New campaign to get young Australians thinking about their skin

game on moleCate Campbell is the face of Game on Mole

The Melanoma Institute of Australia has rolled out a new campaign that it hopes will get young Australians thinking about their skin this summer.

Fully supported by Gosford’s Central Coast Skin Cancer Clinic, the Game On Mole campaign utilises a classic bit of Aussie slang to encourage young people to be more aware of their skin this summer, by challenging them to take photos of their skin now and compare them to fresh photos at the end of summer.

It’s hoped that this targeted campaign will resonate with young people more than previous ones and generate conversation around sun safety and skin health. Selfies aside, the campaign encourages young people to be more aware of changes to their skin, especially with moles, with melanoma the most common cancer affecting 15 to 39-year-old Australians.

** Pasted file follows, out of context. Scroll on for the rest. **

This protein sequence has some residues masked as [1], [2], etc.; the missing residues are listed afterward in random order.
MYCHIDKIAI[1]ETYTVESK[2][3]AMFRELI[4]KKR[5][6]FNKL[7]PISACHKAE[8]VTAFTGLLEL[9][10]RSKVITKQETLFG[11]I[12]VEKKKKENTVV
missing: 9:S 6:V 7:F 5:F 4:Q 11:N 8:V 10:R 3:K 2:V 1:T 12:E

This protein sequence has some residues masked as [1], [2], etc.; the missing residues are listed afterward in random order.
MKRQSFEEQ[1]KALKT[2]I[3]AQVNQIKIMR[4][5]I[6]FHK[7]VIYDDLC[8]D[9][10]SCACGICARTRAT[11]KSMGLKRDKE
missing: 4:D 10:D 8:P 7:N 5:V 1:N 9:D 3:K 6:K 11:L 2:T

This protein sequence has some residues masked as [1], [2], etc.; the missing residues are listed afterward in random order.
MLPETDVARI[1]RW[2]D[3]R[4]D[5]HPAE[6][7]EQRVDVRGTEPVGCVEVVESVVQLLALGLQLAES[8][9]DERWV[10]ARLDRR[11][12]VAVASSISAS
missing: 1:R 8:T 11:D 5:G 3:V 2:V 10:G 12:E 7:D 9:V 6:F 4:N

Olympic swimmer and melanoma survivor, Cate Campbell, is the public face of the campaign, which will hit the Coast’s television and radio waves this summer. Gosford’s Central Coast Skin Cancer Clinic’s Practice Manager, Jillian Power, said the campaign was an innovative way to get young people actively engaged in managing their skin’s health.

“We also support the Cancer Council’s Own Your Tone, another campaign highlighting the need to avoid sunburn in the younger population, ” she said. “Generally, I understand that the melanoma rates in young people have declined slightly in the 15-39 year age group in Australia, as this population has lived with a lifetime of sun safe health messages.

“However, melanoma is most common cancer effecting this age group and the agestandardised incidence of melanoma in Australia has increased, ” she said. For young people concerned about their skin, Power’s advice was to get their skin checked regularly.

“We recommend skin checks from 15 years old and onwards. “This is to engage with young people to educate them about prevention of skin cancer through sun safe messages and educate young people about how to conduct a selfskin assessment, ” she said.

Source: Media release, Dec 4 Jennifer Durante, Melanoma Institute of Australia Media statement, Dec 5 Jillian Power, Central Coast Cancer Clinic Reporter: Dilon Luke